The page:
Salt – Favor subtraction over addition

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Traditional table salt is composed of two minerals: sodium and chloride. Sodium has a bad connotation, one that equates to wreaking havoc on health. However, the body does need some sodium in order for the nerves and muscles to properly function. Sodium helps send electrical signals among the body’s cells. The body also needs sodium to maintain fluid balance. The problem is that most people in the U.S. consume more sodium than their body needs. The kidneys are in charge of how much sodium is in the body. If sodium intake exceeds what the kidneys are able to get rid of, then accumulation starts to happen. This build ups leads to high blood pressure. The Dietary Guidelines recommend that adults eat no more than 2.3 grams of sodium per day which is approximately 1 teaspoon. The American Heart Association recommends no more than 1,500 mg per day. The body does lose sodium every day through sweat and when going to the bathroom.  

Americans have become victims of high salt diets. Most sodium comes from pre-packaged, processed foods. Even without additional table salt, these foods exceed daily recommendations. Having too little or having too much sodium can cause problems. Symptoms of either condition include tiredness, muscle cramps, headaches, swelling, nausea, and shortness of breath. Certain conditions can cause sodium levels to become unbalanced. Certain medications like diuretics can lower the amount of fluid in the body. Diabetes or kidney problems can also cause imbalances. IV fluids or serious illnesses can also lead to imbalances.  

Most people are aware of high salt containing foods like French fries or movie popcorn. Other foods have hidden salt in them liked canned vegetables and bread. A hot dog can have up to 700 mg of sodium. One cup of certain cereals like corn flakes can have up to 200 mg. Tomato juice can have close to 700 mg per one cup. Ketchup has about 150 mg per one tablespoon. Most people use much more than that per meal. Frozen meals like pizza or meatloaf are extremely high in sodium. One cup of spaghetti sauce has 1,000 mg. The traditional tortilla has about 300 mg. Cheese is also very high in sodium. This is also true for canned tuna.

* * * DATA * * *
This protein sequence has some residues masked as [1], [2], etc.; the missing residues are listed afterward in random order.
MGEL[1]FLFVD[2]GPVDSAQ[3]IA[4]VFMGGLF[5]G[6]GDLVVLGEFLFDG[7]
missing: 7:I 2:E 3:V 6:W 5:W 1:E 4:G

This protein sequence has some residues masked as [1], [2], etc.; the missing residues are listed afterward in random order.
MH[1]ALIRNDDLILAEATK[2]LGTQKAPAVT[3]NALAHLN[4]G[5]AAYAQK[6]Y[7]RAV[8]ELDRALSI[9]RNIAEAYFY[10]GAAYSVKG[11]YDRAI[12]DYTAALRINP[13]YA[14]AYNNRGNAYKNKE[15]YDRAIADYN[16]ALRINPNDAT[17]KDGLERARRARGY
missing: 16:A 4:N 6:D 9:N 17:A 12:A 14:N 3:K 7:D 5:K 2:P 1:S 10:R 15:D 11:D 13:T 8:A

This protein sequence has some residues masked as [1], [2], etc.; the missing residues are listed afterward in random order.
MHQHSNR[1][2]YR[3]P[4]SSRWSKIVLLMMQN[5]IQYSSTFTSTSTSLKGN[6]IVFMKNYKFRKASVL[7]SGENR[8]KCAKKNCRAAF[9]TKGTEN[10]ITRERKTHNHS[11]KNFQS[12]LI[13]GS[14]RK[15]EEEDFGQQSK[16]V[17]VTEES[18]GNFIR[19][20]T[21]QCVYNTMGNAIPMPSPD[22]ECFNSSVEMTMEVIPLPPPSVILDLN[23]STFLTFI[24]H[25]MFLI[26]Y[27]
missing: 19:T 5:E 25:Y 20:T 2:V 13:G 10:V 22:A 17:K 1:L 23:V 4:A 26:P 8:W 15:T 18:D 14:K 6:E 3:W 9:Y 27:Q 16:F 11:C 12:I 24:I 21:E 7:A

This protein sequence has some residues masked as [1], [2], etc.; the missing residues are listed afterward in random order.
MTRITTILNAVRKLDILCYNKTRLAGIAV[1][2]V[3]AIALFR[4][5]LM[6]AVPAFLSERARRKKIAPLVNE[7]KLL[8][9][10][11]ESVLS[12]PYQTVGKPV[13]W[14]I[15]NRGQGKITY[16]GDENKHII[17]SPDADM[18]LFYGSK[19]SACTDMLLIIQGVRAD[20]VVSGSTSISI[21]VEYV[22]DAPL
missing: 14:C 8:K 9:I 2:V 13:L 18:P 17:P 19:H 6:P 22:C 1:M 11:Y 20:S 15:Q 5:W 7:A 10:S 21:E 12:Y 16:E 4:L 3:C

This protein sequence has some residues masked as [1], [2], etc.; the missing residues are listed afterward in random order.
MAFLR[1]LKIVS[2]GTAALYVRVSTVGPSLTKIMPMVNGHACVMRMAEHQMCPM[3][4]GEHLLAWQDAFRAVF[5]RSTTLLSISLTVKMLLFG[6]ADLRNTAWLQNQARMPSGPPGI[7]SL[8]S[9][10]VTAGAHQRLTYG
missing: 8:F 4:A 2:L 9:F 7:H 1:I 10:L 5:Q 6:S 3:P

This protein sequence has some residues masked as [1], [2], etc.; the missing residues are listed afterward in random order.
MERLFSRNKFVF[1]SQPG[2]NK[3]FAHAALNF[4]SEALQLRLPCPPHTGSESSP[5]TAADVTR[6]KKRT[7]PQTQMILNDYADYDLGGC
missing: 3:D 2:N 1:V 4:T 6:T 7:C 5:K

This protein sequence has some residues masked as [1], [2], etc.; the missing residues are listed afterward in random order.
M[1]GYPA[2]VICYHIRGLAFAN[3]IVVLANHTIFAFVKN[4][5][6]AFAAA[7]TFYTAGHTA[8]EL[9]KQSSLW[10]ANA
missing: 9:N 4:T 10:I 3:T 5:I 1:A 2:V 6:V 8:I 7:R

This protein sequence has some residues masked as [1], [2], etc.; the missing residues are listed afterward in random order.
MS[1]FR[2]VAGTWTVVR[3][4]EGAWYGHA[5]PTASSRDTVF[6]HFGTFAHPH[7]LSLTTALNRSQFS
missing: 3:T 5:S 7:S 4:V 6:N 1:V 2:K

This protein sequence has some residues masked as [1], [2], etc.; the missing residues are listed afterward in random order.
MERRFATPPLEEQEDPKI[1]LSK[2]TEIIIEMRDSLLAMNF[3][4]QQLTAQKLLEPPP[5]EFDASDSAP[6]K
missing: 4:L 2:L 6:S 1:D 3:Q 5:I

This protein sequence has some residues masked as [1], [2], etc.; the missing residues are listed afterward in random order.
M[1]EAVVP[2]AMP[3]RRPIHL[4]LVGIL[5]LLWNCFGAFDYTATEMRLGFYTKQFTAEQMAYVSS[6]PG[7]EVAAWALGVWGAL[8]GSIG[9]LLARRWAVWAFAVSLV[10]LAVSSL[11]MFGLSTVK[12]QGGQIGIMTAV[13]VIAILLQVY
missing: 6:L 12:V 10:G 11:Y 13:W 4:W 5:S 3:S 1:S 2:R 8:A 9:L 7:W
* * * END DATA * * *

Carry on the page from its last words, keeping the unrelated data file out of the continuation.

High blood pressure from excess sodium can lead to many health problems. These include heart disease, hardening of the arteries (atherosclerosis and arteriosclerosis), kidney disease, and stroke. Ditch the table salt and opt for fresh foods. Satisfying taste buds while sacrificing health is never a good predicament. Be sure to read nutrition labels and be aware of daily totals. Moderation is key. Don’t make the kidneys work harder than they are meant to.  

https://www.ncbi.nlm.nih.gov/pmc/articles/PMC1857760/

https://www.ncbi.nlm.nih.gov/pmc/articles/PMC2629129/

https://www.ncbi.nlm.nih.gov/pubmed/25519688

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Megan Johnson McCullough owns a fitness studio in Oceanside CA called Every BODY's Fit. She has an M.A. in Physical Education & Health Science, is a current candidate for her Doctorate in Health & Human Performance, and she's an NASM Master Trainer & Instructor. She's also a professional natural bodybuilder, fitness model, Wellness Coach, and AFAA Group Exercise Instructor.